HAVANA, CUBA (BosNewsLife)– A blind Cuban Christian dissident, who is under house arrest for opposing the Communist government of Fidel Castro, has condemned the United States Conference of Catholic Bishops (USCCB) for proposing an end to the embargo against Cuba as well as a relaxation of travel and other restrictions, BosNewsLife monitored Monday, August 30.
Dissident Juan Carlos Gonzales Leiva, a 39-year old lawyer and president of the Cuban Foundation of Human Rights, said changing the U.S. policy toward Cuba will “not help to bring about solutions or improvements” for Cubans.
“American business has not brought about any freedom in China. We cannot confuse freedom with the fish of the Israelite’s during their slavery in Egypt,” he wrote to Bishop John H. Ricard, Chair of the USCCB Internacional Policy Committee, in a letter, obtained by BosNewsLife.
Last month, Bishop Ricard urged the U.S. Congress to reconsider recent restrictions on travel from America to Cuba which he said “will serve only to exacerbate the situation” on the island.
“We believe the goals of improving the lot of the Cuban people and encouraging the democratization of the governance of Cuba are best accomplished through more rather than less contact between the Cuban and American peoples,” he added. Several large Cuban denominations have also criticized the embargo, although some of them are believed to be close to the government.
However Gonzales Leiva said “freedom and democracy for Cuba will not come to us from American citizens or by means of people to people contacts.” He told the bishop that freedom can only come be achieved within the island. “Our own strengths and our own weaknesses must take each other on, and in the end, the former will prevail.”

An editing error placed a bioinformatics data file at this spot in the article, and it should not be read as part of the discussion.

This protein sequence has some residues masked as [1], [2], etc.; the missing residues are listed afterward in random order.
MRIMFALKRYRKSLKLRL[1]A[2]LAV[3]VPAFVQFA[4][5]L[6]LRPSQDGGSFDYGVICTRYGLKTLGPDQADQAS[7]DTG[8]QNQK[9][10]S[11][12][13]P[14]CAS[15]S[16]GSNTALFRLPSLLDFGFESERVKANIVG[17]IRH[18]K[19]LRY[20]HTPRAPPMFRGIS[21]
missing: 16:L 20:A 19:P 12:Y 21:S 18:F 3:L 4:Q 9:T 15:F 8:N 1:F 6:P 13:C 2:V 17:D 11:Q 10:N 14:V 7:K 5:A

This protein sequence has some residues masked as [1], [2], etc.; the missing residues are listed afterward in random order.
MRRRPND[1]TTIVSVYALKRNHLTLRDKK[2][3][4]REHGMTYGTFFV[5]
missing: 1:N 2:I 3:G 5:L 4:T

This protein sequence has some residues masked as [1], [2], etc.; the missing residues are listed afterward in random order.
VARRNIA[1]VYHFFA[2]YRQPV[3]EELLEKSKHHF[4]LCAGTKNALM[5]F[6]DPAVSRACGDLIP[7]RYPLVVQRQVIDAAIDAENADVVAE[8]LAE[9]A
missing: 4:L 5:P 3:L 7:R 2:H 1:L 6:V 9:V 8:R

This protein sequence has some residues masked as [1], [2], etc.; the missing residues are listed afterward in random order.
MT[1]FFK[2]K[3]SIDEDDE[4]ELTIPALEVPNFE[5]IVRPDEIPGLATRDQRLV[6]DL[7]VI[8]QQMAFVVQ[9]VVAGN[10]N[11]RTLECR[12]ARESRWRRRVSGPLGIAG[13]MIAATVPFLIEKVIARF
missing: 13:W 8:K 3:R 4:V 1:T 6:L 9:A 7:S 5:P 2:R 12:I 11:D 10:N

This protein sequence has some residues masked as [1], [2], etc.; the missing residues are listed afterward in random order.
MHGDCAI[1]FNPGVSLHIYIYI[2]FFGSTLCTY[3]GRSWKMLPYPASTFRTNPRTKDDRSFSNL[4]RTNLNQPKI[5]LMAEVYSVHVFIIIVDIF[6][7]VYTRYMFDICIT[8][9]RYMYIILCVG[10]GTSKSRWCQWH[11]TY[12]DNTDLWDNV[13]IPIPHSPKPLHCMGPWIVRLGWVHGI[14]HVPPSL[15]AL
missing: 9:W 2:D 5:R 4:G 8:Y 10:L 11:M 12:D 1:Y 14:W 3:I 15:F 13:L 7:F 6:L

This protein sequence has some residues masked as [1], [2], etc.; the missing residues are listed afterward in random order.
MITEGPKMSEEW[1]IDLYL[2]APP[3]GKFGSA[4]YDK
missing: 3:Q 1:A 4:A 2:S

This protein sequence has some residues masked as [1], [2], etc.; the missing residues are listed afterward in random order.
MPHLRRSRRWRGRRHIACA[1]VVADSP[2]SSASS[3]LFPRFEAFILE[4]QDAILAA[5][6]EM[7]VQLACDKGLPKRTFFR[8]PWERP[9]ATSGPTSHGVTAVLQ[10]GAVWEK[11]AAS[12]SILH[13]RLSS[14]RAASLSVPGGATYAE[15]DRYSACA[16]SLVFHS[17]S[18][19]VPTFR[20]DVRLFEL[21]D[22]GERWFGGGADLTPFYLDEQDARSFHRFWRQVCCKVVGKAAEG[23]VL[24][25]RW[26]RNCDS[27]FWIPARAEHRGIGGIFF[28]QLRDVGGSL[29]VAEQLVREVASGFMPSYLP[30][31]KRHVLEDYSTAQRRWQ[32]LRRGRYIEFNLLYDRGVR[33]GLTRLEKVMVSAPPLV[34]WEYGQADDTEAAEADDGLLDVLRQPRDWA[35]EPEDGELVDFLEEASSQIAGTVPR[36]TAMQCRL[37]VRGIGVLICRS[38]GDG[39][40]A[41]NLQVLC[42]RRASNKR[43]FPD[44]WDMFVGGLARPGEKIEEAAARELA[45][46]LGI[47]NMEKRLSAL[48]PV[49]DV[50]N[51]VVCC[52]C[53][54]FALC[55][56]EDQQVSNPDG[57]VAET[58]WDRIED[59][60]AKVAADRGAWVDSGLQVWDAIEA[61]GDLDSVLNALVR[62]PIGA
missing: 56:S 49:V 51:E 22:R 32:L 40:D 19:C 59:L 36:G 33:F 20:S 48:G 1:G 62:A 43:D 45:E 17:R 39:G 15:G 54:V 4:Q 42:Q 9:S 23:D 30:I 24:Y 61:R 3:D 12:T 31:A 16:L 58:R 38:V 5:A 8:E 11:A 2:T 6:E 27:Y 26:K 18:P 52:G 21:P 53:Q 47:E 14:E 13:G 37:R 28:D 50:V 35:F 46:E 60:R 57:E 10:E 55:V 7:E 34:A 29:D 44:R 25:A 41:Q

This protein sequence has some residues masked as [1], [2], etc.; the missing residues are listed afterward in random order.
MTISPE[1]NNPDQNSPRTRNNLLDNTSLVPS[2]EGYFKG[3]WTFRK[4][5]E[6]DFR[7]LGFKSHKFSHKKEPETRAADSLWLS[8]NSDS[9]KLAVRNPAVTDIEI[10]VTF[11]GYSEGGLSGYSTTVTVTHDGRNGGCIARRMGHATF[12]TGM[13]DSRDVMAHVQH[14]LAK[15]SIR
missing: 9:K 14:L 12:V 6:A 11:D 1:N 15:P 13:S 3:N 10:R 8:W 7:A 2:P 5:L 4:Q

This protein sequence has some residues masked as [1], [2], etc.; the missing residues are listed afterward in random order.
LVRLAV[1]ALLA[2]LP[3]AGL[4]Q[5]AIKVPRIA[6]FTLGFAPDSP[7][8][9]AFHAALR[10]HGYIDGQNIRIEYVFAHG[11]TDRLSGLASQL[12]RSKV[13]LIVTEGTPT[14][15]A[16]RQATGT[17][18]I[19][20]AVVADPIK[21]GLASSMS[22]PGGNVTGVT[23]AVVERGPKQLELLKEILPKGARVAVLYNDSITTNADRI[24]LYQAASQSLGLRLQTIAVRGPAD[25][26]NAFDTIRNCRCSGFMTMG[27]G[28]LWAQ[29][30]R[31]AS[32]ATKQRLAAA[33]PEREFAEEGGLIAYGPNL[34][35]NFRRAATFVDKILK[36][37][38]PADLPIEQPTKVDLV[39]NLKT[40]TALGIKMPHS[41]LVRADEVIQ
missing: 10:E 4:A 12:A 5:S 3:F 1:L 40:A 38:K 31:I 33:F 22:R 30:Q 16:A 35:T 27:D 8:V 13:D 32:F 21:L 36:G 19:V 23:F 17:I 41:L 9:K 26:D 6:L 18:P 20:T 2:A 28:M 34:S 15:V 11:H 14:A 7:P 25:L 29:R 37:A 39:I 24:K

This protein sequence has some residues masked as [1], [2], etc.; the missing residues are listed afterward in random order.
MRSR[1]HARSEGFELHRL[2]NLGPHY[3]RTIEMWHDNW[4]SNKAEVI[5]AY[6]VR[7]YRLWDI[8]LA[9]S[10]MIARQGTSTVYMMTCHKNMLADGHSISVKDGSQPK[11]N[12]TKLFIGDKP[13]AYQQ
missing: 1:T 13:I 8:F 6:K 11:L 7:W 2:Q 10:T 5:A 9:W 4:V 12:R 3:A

Gonzales Leiva stressed he wrote his letter with wishes of “blessings of peace, love, and hope in the glorious name of our Lord, Jesus Christ,” altough he disagreed with the bishop’s approach to human rights violations.
Cuban leader Fidel Castro speaking to the media. His government objects to using the word “dissidents” to describe those detained for criticizing Castro”s policies.
“I appreciate your (efforts) in the name of the U.S. Conference of Catholic Bishops, although in my opinion, they are completely mistaken.”
He said 114 human rights activists have “not only expressed” their “total backing and support of the U.S. embargo against the Cuban government but also requested the stiffening and the hardening of the policy of the European Union and other countries of the international community toward Cuba.”
Gonzales Leiva was given a four-year jail sentence on charges of “disrespect”, “public disorder”, resistance”, and “disobedience”, dissident sources say. This year he was allowed to serve the rest of his term under house arrest in his home in the central city of Ciego de Avila, after more than two years in a Communist prison.
He told reporters in April that the move was not leniency, but because “it doesn’t look good to have a blind person behind bars”. The activist claimed the time he spent in detention had been “psychological torture”, and human rights watchers say he had been beaten.
Gonzalez Leiva was one of 10 members of the Cuban Foundation for Human Rights detained in 2002 while holding a peaceful protest at a city hospital in solidarity with an independent journalist who they said “had been brutally beaten by State Security agents.”
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